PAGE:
Lamenting the length of baseball games

Jake Keeley

After a long-awaited arrival, football has finally returned. But unlike baseball, I hear no one complaining about how long the games take. Unsurprisingly, no one has argued that the play clock is too long, and furthermore there hasn’t been a campaign to make football fun again. That’s simply because football is fun. People generally want more football. People do not want more baseball.

Sports are about entertainment and right now, baseball is not entertaining. People use Opening Day as an excuse to celebrate the coming of summer, not the coming of baseball. Unfortunately, lessening the time between pitches will not improve anything.

The real problem lies within the talent on rosters. Sure, there are as many elite players on rosters now, but there is not talent to last 162 games. That is not a slight against players; it’s just a fact that players need rest. High-level athletes need relaxation in order to perform their best. However, when players rest, subpar replacements attempt to emulate these stars and frankly, no one wants to watch a backup.

When the San Antonio Spurs attempt to rest their ever-aging roster, they catch hell from fans and management because the NBA is about putting the best product possible on the floor. Baseball apparently doesn’t care about that. Instead, they are content with trotting out some washed up arm to eat some innings every fifth day, and when he pitches, it’s no longer about winning the game. It’s about not losing it.

Many people are still in denial. They think baseball is exactly what it used to be. But it’s not, and in order to make baseball fun again, several things need to happen, beginning with the season length. I advocate for cutting it in half. That way, every game truly matters.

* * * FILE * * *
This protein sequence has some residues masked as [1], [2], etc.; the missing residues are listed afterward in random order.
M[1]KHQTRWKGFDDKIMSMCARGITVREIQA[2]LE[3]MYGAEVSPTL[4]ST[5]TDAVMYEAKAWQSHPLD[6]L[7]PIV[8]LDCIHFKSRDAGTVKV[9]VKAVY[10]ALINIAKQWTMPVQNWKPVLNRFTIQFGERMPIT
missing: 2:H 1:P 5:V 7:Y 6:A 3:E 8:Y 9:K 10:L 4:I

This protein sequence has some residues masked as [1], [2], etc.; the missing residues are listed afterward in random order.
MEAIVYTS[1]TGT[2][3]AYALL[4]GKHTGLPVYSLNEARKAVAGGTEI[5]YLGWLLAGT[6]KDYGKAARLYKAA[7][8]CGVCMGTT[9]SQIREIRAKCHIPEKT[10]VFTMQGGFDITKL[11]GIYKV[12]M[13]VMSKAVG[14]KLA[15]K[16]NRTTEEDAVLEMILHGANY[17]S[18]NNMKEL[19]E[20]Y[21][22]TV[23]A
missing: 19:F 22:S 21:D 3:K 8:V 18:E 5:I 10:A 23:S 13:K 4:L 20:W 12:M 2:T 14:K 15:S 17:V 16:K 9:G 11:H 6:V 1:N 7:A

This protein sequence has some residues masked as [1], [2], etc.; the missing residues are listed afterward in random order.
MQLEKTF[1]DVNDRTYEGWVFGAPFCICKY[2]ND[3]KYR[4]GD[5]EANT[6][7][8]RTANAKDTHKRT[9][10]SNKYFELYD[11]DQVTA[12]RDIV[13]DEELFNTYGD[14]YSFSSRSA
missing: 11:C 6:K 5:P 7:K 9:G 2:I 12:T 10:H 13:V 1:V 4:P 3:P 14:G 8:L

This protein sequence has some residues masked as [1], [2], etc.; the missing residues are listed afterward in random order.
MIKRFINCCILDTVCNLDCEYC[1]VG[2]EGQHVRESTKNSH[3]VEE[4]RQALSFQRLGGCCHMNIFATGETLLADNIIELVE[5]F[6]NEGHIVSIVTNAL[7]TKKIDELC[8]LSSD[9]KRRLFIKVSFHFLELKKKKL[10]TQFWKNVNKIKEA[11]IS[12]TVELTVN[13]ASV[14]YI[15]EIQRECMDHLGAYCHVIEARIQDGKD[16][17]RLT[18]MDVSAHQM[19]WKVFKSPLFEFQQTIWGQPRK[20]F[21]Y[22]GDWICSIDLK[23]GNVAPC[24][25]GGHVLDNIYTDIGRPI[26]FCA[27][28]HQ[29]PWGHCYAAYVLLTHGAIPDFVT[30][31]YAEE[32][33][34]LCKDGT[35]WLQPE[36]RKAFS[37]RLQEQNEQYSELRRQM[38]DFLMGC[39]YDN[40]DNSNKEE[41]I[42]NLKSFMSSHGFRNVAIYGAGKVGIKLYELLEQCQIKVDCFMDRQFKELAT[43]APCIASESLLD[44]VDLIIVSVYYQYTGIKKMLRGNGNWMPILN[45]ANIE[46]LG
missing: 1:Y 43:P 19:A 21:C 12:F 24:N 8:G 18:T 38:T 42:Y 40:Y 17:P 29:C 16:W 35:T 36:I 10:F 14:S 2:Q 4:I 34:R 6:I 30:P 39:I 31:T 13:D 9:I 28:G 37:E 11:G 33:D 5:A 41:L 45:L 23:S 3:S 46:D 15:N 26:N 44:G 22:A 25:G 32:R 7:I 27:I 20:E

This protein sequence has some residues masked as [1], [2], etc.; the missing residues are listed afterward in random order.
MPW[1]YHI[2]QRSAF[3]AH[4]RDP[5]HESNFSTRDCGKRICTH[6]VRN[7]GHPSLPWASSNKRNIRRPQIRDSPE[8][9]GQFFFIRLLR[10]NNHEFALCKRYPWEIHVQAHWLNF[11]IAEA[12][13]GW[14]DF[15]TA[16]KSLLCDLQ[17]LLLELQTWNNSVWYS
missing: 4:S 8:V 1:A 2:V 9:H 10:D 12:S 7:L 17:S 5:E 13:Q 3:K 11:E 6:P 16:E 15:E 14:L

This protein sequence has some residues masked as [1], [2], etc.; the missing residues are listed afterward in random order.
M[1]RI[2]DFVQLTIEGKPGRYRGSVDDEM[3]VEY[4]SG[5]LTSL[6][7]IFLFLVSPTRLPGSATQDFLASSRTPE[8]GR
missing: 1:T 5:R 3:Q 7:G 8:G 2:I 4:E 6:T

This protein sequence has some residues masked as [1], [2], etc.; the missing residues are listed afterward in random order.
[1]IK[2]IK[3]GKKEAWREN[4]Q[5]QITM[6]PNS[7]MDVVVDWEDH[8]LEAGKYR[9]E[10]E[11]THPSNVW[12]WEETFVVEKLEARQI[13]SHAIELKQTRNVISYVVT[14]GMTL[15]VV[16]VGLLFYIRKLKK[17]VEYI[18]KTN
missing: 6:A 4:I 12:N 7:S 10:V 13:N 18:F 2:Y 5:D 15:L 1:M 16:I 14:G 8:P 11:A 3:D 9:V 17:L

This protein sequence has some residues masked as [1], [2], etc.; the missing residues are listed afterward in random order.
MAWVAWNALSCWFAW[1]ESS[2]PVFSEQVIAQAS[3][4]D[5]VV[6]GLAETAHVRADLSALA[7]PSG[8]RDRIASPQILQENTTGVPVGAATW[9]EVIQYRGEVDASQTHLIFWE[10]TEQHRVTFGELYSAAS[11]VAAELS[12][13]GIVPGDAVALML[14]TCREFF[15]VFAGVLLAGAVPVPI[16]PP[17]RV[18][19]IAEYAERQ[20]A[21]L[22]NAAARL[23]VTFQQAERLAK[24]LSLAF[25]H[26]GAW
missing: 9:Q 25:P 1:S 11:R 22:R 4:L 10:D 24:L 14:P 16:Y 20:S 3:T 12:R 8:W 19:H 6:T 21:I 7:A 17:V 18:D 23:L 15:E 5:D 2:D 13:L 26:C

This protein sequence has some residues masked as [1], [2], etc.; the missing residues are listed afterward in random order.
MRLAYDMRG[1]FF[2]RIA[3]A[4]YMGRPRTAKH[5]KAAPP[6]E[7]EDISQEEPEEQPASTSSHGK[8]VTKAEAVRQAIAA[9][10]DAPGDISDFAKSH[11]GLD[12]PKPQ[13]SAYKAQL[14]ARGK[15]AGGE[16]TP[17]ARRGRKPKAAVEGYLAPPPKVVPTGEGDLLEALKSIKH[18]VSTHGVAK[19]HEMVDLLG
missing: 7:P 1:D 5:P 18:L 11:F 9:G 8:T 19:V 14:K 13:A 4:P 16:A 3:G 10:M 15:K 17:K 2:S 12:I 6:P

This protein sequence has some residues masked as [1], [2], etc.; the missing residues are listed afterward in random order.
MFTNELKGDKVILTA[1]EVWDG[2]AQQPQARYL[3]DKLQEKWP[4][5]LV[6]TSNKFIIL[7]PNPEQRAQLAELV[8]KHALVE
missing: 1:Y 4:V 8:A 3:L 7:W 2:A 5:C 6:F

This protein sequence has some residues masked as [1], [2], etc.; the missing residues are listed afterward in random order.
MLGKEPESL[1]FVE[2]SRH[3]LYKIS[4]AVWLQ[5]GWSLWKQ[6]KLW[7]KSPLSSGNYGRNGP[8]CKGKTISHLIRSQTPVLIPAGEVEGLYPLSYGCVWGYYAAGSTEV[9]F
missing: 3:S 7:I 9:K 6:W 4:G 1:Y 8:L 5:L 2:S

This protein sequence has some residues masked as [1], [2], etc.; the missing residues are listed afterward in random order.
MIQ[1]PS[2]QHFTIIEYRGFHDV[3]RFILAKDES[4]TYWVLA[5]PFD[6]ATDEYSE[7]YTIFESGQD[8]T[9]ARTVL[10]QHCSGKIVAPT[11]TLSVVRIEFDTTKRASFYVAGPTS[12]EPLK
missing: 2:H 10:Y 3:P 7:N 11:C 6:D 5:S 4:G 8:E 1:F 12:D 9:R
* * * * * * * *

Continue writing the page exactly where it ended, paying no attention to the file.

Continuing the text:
Interspersing days of rest in between games will allow elite players to play at an elite level. Imagine a Verlander, Fulmer, Zimmerman rotation for the Detroit Tigers, each on adequate rest. Imagine sending out a shut-down closer for 4-out, 5-out and even 6-out saves, still on adequate rest. Every inning where we are spared from watching a long reliever, or the fifth starter, the game improves. The quality improves, the intensity improves and therefore the viewing experience improves.

Next, there needs to be consistent rules throughout the game. That means no designated hitter. I don’t even have to explain this at all, and quite honestly it’s the strangest rule in sports.

Baseball needs a change, but where do we point the blame? Everywhere. Everyone involved in baseball deserves some share of the blame. How has baseball not adapted to use four-man outfields against fly ball hitters, five-man infields against ground ball hitters? How come managers can’t insert their closer whenever they are in trouble, instead of the ninth inning. Because that’s outrageous? So was a shotgun offense. So was a three-point line. But no, the only change baseball has given us is the DH and moderate shifting. Baseball, it’s time to admit your deficiencies and seek help for the sake of fans everywhere.